BAY VILLAGE, Ohio — Cleveland Metroparks said it does not have any plans to plant a new tree to replace a beloved cottonwood that was removed from Huntington Beach after it was struck by lightning last year.
Known to those who frequent the Bay Village beach, the cottonwood tree was a lone fixture located in an idyllic spot. Its position on the beach made it a favorite among photographers who could capture the tree, the water and the skyline.
Jeff Tolman, communications and outreach manager for the Cleveland Metroparks, said the tree was struck by lightning earlier in 2020. Certified risk assessment arborists investigated, and they found significant rotting at the base.
The rotting at the base, combined with the tree leaning towards the popular beach, and its susceptibility to high winds off the lake, posed a risk to visitors and led to its removal.
"Due to susceptibility from water and weather, it is a very difficult location for a tree to grow, and a newly planted tree would be unlikely to survive, which is part of what made the tree so special to so many," Tolman said.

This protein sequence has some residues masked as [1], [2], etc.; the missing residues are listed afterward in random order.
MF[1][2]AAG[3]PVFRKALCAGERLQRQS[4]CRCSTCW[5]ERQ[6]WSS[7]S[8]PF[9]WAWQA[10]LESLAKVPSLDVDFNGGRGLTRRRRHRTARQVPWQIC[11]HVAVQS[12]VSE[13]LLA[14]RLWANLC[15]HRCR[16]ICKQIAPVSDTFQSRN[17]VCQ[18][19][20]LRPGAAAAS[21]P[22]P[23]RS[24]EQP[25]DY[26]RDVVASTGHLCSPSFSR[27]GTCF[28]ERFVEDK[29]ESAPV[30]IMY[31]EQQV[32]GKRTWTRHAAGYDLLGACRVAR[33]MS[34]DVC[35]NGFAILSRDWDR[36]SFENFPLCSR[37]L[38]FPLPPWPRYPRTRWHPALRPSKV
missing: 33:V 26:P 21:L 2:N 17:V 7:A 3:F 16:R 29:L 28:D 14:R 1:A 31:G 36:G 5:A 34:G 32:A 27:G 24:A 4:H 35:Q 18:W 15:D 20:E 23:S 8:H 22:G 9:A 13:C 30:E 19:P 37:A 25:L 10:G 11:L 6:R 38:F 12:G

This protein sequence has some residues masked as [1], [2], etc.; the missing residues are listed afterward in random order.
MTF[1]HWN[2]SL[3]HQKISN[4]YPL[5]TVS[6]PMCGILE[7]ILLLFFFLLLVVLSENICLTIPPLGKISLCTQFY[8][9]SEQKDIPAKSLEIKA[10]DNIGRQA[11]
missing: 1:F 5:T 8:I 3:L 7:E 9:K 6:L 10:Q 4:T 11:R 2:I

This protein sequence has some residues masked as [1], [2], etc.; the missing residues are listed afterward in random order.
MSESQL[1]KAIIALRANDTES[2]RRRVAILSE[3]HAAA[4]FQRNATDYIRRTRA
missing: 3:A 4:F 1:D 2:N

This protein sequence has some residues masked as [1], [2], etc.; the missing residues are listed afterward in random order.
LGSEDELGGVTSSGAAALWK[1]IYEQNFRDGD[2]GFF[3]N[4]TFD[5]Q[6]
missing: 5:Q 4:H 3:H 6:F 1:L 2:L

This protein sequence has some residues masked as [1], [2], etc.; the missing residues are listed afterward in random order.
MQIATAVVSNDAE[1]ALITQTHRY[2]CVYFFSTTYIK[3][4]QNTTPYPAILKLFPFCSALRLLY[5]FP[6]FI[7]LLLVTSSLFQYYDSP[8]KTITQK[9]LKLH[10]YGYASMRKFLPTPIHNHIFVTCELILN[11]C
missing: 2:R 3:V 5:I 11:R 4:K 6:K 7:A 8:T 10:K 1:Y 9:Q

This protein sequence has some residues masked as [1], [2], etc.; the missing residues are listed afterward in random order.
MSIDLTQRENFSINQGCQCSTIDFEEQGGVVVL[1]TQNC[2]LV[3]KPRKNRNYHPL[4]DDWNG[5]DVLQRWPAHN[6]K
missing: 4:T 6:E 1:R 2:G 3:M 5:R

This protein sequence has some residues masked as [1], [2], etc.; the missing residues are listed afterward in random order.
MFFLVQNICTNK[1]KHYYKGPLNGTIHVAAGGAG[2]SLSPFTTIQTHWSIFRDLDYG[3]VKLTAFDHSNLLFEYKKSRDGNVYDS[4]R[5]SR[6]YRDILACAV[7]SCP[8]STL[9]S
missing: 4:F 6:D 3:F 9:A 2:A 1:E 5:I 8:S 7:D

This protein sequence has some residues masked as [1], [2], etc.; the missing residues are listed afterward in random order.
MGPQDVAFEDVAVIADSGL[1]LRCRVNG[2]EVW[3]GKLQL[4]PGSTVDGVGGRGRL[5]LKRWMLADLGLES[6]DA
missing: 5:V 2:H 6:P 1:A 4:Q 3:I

The tree was appreciated by photographers like Gabe Leidy who captured it in all its essence in every Cleveland occasion—snow, summer and full moon nights.
James Valenty is another photographer who captured the tree before it was removed.
While the tree's location made its departure from the beach inevitable, cottonwood is thriving at Cleveland Metropark's Wendy Park, where thousands of monarch butterflies descend from Canada to the shores of Lake Erie, resting before making the long trip to Mexico.
Like the famous Willow at Edgewater Park, this cottonwood had a special place in the hearts of visitors. A tribute has been set up where the base of the cottonwood once stood. News 5 photographer Alex Farmer took this photo.
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